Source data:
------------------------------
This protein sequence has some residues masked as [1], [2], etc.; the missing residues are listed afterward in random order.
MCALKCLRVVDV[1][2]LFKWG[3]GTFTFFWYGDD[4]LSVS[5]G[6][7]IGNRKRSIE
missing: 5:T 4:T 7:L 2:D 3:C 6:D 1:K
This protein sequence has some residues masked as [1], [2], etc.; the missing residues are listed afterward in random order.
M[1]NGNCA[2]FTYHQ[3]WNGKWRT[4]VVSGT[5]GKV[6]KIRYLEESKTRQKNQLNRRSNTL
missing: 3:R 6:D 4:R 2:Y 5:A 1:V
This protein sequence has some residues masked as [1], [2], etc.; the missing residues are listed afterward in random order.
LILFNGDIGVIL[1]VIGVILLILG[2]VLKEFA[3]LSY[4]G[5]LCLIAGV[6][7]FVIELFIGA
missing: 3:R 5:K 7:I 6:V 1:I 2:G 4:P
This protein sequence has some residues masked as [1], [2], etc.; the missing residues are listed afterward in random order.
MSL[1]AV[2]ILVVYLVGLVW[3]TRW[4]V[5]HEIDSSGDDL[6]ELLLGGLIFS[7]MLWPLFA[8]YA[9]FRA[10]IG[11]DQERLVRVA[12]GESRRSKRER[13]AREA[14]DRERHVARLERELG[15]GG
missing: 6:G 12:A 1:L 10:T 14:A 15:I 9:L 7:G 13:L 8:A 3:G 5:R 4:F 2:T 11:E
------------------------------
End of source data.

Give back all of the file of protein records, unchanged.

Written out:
This protein sequence has some residues masked as [1], [2], etc.; the missing residues are listed afterward in random order.
MCALKCLRVVDV[1][2]LFKWG[3]GTFTFFWYGDD[4]LSVS[5]G[6][7]IGNRKRSIE
missing: 5:T 4:T 7:L 2:D 3:C 6:D 1:K
This protein sequence has some residues masked as [1], [2], etc.; the missing residues are listed afterward in random order.
M[1]NGNCA[2]FTYHQ[3]WNGKWRT[4]VVSGT[5]GKV[6]KIRYLEESKTRQKNQLNRRSNTL
missing: 3:R 6:D 4:R 2:Y 5:A 1:V
This protein sequence has some residues masked as [1], [2], etc.; the missing residues are listed afterward in random order.
LILFNGDIGVIL[1]VIGVILLILG[2]VLKEFA[3]LSY[4]G[5]LCLIAGV[6][7]FVIELFIGA
missing: 3:R 5:K 7:I 6:V 1:I 2:G 4:P
This protein sequence has some residues masked as [1], [2], etc.; the missing residues are listed afterward in random order.
MSL[1]AV[2]ILVVYLVGLVW[3]TRW[4]V[5]HEIDSSGDDL[6]ELLLGGLIFS[7]MLWPLFA[8]YA[9]FRA[10]IG[11]DQERLVRVA[12]GESRRSKRER[13]AREA[14]DRERHVARLERELG[15]GG
missing: 6:G 12:A 1:L 10:T 14:A 15:I 9:L 7:G 13:L 8:A 3:G 5:R 4:F 2:T 11:E